The tectonics of the political landscape are shifting once more. In the short term Scots need to ask ourselves at what point do we say enough is enough. Is it time to break free of the Tory madhouse, and look after our own people, instead of pampering the rich and powerful corporations who pull the strings in England? Or do we watch all the social democratic gains built up over the generations get flushed down the Westminster toilet.
But there’s more to it than purely reactive politics. We also need to ask ourselves some serious questions about the role of large corporations in a future Scotland. Banks, finance houses, large supermarkets, offshore oil companies, energy corporations, multinational retailers, global telecommunication giants? Are these monopolies, conglomerates and cartels delivering jobs and prosperity or are they acting as a brake on enterprise and on wealth creation? More to the point, could the concentration of corporate power be a threat to a future Scottish democracy?
One of the most significant aspects of the Tesco Tax fiasco was the split between CBI Scotland and the Federation of Small Businesses. This went largely uncommented upon but could be a harbinger of things to come. The SNP government and the Scottish Greens lined up with the FSB – which represent small-to-medium enterprises – while the Tories, LibDems and Labour all stood shoulder to shoulder with the the CBI and the large corporations. Corporate Britain versus enterprise Scotland anyone?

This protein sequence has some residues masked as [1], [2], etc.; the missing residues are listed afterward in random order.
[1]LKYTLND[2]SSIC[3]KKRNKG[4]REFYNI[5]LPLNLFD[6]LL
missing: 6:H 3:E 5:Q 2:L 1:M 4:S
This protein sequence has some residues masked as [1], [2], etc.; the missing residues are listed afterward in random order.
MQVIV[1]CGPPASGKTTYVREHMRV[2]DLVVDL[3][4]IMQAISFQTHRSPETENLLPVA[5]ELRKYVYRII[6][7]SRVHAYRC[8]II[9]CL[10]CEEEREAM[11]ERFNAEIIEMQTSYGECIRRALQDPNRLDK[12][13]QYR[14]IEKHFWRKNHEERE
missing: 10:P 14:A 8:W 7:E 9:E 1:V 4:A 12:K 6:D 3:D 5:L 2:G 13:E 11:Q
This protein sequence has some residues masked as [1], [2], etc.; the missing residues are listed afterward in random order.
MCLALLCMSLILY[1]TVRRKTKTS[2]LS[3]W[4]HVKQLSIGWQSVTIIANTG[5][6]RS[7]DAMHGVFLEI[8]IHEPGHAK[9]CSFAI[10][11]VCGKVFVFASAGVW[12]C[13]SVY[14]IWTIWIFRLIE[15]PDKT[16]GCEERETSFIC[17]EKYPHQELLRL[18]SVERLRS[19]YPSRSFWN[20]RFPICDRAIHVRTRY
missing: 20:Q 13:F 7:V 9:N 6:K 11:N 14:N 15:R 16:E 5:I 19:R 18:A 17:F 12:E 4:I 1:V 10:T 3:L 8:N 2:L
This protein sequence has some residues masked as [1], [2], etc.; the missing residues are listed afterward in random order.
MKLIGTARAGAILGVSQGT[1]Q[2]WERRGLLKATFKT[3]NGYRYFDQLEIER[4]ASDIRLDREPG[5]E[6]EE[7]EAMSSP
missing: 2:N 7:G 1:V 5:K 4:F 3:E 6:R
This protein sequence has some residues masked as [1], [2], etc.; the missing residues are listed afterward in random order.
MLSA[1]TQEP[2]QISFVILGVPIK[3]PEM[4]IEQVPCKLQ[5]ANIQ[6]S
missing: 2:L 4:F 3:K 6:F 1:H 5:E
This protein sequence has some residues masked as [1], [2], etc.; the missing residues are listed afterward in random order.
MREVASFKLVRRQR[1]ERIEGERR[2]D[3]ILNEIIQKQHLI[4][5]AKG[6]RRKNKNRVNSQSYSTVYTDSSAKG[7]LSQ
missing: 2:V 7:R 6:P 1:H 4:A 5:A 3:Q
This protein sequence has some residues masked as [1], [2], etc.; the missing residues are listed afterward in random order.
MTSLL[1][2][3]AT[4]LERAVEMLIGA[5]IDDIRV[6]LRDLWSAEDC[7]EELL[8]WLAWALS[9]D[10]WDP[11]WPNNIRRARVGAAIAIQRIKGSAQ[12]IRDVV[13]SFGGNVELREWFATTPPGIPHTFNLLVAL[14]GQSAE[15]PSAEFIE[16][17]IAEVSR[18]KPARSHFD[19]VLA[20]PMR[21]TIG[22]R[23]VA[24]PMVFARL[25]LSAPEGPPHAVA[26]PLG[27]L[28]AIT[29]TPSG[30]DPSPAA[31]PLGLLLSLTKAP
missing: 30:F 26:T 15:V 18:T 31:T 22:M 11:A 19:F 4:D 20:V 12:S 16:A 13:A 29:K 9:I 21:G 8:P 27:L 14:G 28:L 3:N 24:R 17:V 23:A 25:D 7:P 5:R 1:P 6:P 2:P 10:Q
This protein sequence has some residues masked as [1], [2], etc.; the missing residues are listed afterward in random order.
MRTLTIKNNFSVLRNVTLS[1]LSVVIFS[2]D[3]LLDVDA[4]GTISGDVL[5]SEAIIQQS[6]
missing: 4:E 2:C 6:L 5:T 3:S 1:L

We know that the SNP and the broader independence movement has embraced peace and rejected militarism and war. We know that the SNP and the broader independence movement has rejected nuclear power in favour of renewable energy. We know too that on education and health a huge chasm is opening up between Scotland and England. But perhaps, as Britain continues to break apart, we are also seeing, in embryonic form, two differing economic visions of an independent Scotland beginning to emerge.